Tuesday, August 16, 2011

Remembering Amanda

My younger sister, Amanda Jill Hoppe Clamors, died on August 8, 2011. She was only 46 years old. I wanted to write a poem about her, but I can't express my feelings that way right now. I realized this morning that I have been thinking about my life lately, and the following is some of my musing:

I was thinking how nice it would be if we could make an appointment with God when we are about to face changes in our life. He would hand us a little summary of what we could expect, depending on what choices we made. We could choose which plan we would like to go with, (like the other day at work, when we had to choose what insurance plan we would like.) Would we be happy if we knew what to expect? The answer is 'no' for me, once I thought about it. I would drive myself crazy wondering if I would be happier if I had chosen a different scenario. Besides, life would not be as enjoyable if I knew what was coming. The lows in our life make us thankful for the highs. I would not be as happy and grateful for the good things in my life if I did not have the bad to compare them to.
I was thinking this morning (walking to work puts my brain in a philosophical mood) that life is like going on a boat. My life feels like it is rushing along most times, like I am kayaking on a river that has white water rapids. I have energy and feel exhilarated. Other times, it feels like I am on my grandfather's old lobster boat, out on the bay, stuck in heavy fog. I don't know where I am going and I am afraid of running aground on ledges, so I stop and listen for the fog horn to guide me and move slowly toward its sound. The fog horn, as you might have guessed, is God's voice. I have to turn the motor off and listen, because the fog muffles the sound and makes it hard to determine what direction it is coming from. The good news is that fog does not last forever, and the sun will eventually come out and burn it off. My life will move on.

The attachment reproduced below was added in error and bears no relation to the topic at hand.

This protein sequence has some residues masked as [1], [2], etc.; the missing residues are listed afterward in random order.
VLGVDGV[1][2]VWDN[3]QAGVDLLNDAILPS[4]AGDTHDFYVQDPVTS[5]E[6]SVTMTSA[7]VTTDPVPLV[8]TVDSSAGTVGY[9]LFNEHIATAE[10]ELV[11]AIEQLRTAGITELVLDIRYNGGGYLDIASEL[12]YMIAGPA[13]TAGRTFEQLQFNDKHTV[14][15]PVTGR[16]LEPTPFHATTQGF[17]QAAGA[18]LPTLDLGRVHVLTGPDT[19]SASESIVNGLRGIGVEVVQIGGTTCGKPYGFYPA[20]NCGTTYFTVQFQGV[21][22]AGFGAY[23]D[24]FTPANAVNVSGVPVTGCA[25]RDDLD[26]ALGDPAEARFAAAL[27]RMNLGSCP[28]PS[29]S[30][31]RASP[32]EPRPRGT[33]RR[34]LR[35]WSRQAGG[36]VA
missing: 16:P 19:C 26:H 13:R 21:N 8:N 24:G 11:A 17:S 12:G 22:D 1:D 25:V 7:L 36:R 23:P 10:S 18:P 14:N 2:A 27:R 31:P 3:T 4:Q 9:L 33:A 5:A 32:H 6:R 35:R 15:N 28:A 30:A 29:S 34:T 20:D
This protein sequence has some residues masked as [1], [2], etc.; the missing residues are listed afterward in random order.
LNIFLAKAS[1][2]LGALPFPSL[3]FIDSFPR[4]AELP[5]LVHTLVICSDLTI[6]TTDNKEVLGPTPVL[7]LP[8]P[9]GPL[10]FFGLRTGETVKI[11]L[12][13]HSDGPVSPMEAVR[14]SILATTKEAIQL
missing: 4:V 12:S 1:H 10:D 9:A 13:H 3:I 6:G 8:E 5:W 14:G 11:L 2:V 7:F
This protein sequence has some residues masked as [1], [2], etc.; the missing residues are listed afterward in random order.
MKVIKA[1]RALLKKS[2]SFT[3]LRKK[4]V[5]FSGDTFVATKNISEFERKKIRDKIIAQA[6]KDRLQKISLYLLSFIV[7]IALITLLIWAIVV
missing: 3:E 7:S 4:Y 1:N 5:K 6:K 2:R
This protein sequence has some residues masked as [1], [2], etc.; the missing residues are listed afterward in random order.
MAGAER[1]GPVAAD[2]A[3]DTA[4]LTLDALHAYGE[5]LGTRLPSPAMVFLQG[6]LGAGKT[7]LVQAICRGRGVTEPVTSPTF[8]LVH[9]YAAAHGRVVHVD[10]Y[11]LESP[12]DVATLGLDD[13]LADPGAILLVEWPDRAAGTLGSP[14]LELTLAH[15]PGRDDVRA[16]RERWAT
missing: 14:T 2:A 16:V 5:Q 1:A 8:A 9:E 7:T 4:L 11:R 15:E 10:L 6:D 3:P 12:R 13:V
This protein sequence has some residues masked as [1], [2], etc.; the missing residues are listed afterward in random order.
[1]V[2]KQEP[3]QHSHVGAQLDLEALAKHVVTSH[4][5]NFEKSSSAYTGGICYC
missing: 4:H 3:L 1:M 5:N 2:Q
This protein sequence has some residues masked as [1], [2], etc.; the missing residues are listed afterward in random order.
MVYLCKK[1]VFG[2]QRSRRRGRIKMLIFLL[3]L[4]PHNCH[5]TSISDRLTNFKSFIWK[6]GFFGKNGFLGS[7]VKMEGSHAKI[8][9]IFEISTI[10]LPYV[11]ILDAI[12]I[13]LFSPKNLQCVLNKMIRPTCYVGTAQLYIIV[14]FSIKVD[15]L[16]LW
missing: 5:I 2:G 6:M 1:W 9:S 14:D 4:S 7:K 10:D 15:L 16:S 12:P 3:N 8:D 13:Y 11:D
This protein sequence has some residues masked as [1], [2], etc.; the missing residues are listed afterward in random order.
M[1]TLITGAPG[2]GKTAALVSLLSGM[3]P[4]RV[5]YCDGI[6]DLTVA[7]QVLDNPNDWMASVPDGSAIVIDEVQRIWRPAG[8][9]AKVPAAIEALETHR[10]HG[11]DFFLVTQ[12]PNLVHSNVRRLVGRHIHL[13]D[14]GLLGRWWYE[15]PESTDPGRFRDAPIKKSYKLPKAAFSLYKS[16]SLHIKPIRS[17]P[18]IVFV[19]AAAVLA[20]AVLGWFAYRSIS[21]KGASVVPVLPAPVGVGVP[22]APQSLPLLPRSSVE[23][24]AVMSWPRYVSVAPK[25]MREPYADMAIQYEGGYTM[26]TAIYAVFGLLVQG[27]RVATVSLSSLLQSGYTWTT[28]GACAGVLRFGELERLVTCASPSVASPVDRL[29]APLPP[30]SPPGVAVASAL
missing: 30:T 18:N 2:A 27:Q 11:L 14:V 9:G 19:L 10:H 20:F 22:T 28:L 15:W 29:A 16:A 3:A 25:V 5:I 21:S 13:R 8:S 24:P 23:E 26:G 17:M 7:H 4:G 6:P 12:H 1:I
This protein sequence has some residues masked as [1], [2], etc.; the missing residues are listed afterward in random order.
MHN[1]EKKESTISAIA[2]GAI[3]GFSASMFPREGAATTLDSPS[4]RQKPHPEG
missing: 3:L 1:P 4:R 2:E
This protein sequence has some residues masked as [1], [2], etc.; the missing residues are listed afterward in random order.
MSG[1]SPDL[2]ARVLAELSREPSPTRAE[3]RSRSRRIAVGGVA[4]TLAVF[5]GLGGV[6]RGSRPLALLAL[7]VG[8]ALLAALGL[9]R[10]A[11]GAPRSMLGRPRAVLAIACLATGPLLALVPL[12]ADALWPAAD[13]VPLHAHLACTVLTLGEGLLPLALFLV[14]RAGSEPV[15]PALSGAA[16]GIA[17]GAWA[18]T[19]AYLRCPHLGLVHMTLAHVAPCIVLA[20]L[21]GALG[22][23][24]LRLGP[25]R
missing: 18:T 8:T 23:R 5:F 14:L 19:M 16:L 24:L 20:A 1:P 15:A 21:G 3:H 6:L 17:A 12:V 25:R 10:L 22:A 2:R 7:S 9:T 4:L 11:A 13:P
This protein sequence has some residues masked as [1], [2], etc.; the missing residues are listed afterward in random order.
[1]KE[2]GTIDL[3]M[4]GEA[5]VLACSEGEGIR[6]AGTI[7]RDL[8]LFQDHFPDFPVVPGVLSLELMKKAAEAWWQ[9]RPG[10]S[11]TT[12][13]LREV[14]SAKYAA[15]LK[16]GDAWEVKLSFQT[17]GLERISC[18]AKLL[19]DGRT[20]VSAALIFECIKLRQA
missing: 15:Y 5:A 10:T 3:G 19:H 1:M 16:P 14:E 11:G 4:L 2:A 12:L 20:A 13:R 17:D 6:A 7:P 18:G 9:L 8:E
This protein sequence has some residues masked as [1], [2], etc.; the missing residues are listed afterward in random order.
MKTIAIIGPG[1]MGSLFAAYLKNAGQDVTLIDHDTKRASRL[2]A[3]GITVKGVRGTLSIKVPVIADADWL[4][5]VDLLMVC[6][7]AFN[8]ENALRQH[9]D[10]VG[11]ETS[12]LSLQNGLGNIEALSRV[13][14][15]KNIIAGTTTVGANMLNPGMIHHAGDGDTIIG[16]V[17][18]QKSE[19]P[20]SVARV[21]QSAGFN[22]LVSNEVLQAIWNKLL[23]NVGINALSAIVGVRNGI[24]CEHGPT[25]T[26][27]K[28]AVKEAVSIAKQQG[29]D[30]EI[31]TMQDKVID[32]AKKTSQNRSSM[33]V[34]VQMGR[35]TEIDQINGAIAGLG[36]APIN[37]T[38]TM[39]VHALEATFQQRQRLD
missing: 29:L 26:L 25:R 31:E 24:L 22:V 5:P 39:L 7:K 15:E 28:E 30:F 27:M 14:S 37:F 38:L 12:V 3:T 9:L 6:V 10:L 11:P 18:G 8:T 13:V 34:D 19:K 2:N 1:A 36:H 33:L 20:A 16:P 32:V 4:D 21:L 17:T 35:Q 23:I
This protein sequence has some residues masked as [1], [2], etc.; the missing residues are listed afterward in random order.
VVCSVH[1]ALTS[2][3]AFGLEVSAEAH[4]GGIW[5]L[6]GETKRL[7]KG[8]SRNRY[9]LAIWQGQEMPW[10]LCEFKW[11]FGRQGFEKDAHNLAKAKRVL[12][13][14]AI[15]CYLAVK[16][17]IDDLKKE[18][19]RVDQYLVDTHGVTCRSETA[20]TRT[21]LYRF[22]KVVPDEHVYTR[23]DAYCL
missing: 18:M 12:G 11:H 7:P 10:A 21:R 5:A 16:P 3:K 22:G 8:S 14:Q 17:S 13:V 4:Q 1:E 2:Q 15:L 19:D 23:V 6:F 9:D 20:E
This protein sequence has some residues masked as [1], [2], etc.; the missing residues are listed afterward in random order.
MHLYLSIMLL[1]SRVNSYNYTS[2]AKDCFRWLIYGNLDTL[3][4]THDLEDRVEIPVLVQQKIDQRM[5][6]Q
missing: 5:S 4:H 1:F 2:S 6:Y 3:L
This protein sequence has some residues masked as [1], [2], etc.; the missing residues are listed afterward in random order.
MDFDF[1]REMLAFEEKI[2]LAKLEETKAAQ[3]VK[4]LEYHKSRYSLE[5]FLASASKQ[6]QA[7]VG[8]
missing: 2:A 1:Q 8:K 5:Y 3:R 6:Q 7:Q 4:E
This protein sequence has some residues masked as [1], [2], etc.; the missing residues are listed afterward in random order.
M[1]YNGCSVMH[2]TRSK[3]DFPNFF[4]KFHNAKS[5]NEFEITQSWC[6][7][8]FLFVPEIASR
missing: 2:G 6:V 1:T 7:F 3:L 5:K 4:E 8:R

I will remember happy memories that I shared of people that are not in my life anymore. It helps me to accept my sister's death when I think that when she arrived in heaven, my grandfather, grandmother, and a bunch of other relatives and friends were there to welcome her. Until I join them, I will appreciate my life a little more, play a little harder, love those around me a little more, and feel a little closer to God.

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